Saturday, 29 November 2014

Abbey House Gardens: closing down.

Earlier this year I heard the news that this glorious garden was closing, as the owners are divorcing and having to sell in order to split it, so I rushed down there to have one last look around.

In case you haven't been there, it's almost in the middle of Malmesbury, the couple (former couple) who own it are famously nudists, and garden in the nude, and allow nude open days where visitors leave their clothes at the entrance. In England! In our weather! *rolls eyes*

Luckily I have managed to only visit on "clothed" days, although I've seen Ian, the owner, in just boots and very brief shorts, which was quite shocking enough to someone who regularly comes home scratched, bleeding and covered in insect bites from my normal day's gardening in "normal" clothing, and who cannot imagine how battered I would be without any clothes at all.

 Here are a few snaps from the day - starting at the formal gardens, which I always enjoy, as I love the feel of formal gardens, as well as having a professional appreciation for the time it takes to get topiary into shape.

Here's a lovely example of "over and under" box hedges, and yes, that is a tortoise on the left.

He's not allowed to wander around at will, but it seems to take him quite a long time to get from one side of his pen to the other, so I guess he doesn't mind.

Here's another corner of the same "room", with another lovely variegated holly in the middle.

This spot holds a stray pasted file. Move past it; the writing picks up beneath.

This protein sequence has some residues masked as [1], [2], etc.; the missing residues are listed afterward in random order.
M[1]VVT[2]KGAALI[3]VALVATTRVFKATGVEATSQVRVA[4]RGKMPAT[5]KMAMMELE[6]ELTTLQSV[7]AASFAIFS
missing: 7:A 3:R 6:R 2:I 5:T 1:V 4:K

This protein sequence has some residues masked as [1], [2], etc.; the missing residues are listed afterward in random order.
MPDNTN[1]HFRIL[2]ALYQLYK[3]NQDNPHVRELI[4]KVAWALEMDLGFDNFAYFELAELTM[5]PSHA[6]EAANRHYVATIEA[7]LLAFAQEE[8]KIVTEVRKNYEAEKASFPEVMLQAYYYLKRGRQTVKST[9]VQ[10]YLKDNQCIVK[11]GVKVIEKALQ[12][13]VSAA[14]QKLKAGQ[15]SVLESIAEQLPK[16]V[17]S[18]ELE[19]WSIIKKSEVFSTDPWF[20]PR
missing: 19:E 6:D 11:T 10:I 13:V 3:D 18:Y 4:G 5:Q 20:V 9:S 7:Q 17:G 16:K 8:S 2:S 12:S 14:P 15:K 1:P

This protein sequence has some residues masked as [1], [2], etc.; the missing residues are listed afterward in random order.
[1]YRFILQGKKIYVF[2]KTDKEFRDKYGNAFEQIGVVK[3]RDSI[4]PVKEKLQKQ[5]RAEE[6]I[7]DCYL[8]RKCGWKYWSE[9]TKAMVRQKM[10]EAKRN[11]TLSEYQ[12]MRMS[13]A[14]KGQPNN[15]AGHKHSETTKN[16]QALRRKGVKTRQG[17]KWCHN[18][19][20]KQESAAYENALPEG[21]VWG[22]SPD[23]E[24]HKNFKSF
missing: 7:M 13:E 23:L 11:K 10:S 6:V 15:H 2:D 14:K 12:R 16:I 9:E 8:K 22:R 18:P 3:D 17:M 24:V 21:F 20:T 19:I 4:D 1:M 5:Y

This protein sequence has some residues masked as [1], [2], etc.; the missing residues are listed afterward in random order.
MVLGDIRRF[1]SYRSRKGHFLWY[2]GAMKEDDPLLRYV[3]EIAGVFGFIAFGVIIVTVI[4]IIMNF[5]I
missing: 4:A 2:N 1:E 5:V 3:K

That thing on the right is possibly the biggest pot-made-into-water-feature that I have ever seen...

What a whopper!

I was trying to do an arty shot with the reflection of the house in it, but didn't quite get it right.

More topiary, this time they've carefully presented the date 2000, which is presumably the date they planted it.

I love the detail that goes into this sort of topiary - look at the elegant shape of the "2".

 Now this is what I call a water feature - a slender tapering spindle with water tumbling from the very tip, and shimmering all the way down to the bottom.

On a good day, it looks as though it is spinning in  place.

It's made of separate discs on a central pole, so you can just see through it - another lovely effect.

 Oh dear, another attempt at an arty shot between the hedges.
Now we get to the herbaceous beds, in the next section of the gardens: in a way, I enjoy seeing other gardens looking a bit messy and tired at this time of year (I went there in mid September) and this bed certainly looks as though it could do with a bit of attention!

I've seen the long borders very early in the year, and they are cunningly banked upwards from the path to the back, so that you get a much better layered effect once everything is in flower.

Another bed, another urge to get in there and weed it!
 The vegetable garden was looking particularly tired...
 ... and some of the beds looked as though they could do with a bit of structural attention.

Presumably, once it had become apparent that the owners' relationship was over, decisions were made not to indulge in the usual maintenance that you need to keep these raised beds looking good.